We walked around the southern rim of the town and there were more good views over the plain and we sat for a while and soaked up more weak sunshine that was struggling to get up to full late morning temperature. Our route took us now to the Alcázar de la Puerto de Sevilla, which was the western gate protecting the entrance to the old town and then we walked for a little way into the new town and continued our walk to the Roman ruins about a kilometre away.

I have seen Roman ruins advertised before and sometimes they can be quite disappointing so I didn’t have high expectations of those in Carmona but they turned out to be a real surprise. It wasn’t the Colosseum or Pompeii of course but there were extensive excavations and a museum with an informative film about the Romans in Andalusia. It was principally an ancient Roman burial site or necropolis that was discovered in 1881 and there was also the site of what had been a rather large amphitheatre. The best part of all was that there was free admission and we spent well over an hour to look around the site.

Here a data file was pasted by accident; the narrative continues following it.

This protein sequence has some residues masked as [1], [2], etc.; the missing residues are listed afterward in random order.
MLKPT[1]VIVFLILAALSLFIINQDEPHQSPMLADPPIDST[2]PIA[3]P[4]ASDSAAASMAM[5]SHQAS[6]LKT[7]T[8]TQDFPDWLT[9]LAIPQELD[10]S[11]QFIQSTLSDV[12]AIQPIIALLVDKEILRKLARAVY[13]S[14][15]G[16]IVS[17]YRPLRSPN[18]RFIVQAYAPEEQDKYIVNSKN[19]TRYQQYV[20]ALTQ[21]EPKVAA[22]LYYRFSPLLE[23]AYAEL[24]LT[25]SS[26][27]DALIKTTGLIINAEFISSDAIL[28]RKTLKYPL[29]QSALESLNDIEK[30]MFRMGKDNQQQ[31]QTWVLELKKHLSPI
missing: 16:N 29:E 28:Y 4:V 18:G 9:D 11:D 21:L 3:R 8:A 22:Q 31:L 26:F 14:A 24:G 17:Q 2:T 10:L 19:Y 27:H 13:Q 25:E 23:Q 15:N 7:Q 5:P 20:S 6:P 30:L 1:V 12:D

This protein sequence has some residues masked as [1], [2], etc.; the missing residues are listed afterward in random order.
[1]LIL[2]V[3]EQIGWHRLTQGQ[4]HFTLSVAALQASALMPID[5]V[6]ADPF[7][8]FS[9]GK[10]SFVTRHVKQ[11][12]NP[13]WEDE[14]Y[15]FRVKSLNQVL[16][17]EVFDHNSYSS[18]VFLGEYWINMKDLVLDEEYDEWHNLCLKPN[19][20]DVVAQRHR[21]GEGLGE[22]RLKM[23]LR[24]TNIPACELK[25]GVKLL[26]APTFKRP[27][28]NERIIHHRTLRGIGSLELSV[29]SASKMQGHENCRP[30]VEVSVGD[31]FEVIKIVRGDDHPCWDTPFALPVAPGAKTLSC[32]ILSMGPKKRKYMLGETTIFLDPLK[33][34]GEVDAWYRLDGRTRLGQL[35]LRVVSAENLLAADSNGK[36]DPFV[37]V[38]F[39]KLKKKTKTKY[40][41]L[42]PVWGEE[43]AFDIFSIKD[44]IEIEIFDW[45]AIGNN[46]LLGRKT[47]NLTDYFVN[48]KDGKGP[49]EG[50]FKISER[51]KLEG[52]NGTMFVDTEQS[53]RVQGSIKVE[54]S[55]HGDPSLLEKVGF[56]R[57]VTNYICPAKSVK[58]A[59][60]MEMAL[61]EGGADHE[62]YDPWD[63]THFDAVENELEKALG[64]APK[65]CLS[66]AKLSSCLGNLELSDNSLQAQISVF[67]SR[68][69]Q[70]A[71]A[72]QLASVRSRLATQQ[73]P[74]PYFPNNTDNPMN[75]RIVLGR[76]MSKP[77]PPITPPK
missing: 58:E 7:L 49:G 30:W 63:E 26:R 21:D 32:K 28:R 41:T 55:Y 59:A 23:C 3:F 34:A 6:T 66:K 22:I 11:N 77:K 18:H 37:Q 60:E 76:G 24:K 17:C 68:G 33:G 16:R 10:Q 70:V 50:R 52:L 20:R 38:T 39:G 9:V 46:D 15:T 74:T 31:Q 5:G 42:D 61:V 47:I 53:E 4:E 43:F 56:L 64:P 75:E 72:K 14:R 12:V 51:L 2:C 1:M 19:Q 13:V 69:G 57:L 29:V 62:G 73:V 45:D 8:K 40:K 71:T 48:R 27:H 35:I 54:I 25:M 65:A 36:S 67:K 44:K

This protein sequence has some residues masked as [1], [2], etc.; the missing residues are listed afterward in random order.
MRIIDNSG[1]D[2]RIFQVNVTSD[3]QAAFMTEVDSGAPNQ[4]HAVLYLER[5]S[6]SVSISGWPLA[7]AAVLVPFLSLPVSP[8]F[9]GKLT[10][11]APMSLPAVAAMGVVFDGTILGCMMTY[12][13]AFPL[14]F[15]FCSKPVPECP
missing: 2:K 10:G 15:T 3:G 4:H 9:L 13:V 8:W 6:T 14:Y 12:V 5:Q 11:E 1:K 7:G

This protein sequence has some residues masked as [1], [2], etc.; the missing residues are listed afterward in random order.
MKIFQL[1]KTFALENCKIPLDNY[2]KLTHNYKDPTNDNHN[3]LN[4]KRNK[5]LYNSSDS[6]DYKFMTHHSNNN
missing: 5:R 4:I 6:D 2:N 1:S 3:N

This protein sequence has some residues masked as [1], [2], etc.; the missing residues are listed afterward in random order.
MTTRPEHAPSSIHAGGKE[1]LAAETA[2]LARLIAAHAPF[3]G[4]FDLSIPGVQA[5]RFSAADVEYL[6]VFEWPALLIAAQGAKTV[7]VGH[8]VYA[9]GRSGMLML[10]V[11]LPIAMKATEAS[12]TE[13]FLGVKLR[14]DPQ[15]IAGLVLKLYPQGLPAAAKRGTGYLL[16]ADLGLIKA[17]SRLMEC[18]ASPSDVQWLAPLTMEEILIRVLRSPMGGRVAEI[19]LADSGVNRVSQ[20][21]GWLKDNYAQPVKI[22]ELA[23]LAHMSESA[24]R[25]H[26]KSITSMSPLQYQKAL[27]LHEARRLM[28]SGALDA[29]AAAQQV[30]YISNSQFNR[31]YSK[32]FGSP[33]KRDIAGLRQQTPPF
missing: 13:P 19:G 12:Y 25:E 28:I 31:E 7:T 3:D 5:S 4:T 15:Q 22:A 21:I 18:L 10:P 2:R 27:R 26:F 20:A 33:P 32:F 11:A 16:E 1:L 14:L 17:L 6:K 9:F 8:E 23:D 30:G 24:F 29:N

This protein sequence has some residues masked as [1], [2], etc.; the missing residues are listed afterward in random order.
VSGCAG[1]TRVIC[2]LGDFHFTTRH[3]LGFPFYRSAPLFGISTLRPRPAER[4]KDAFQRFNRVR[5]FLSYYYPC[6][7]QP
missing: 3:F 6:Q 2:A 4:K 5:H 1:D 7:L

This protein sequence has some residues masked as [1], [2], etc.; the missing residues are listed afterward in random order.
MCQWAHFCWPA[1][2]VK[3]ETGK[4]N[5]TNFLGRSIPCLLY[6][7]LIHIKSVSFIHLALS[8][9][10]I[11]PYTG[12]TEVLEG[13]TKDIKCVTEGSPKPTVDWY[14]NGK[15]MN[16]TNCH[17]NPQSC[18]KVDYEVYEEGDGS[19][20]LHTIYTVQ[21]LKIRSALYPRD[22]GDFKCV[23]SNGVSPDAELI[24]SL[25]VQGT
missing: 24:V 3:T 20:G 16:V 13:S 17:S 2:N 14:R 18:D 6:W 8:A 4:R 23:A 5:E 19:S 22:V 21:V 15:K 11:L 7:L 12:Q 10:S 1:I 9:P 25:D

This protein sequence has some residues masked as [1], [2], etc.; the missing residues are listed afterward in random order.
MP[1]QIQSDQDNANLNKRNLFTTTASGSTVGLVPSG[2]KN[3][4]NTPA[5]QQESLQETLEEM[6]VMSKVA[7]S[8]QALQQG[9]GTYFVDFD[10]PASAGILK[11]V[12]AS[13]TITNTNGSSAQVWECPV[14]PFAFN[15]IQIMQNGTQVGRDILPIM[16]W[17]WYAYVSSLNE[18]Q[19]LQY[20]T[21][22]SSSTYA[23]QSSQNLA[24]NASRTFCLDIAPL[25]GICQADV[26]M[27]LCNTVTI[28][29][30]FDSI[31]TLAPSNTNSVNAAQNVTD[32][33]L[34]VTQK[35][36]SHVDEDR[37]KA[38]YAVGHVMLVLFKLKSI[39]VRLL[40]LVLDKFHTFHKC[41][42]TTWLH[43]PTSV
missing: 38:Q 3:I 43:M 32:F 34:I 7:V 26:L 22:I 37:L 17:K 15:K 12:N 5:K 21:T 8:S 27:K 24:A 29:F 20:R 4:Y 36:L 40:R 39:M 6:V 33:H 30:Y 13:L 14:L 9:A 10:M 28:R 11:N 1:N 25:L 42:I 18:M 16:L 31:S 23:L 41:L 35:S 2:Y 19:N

It seemed that we had underestimated Carmona and there was a great deal more to do here than I had originally thought.

We walked back to the fortress gate and to a little bodega that we had picked out earlier for lunch. The Abacería L’Antiqua was full to overflowing and heaving with activity and just as we pondering whether or not to stay a table became available and we made ourselves comfortable. The food looked good and the bar was doing brisk trade so we selected some items from the tapas menu and waited for our food to arrive. It came quickly and it was delicious and we enjoyed it so much that we ordered second plates of our favourites and more drinks. The bodega was a vibrant and effervescent place with people of all age groups and whole families enjoying their Sunday lunchtime gathering and we liked the garrulous atmosphere and just being a part of it all.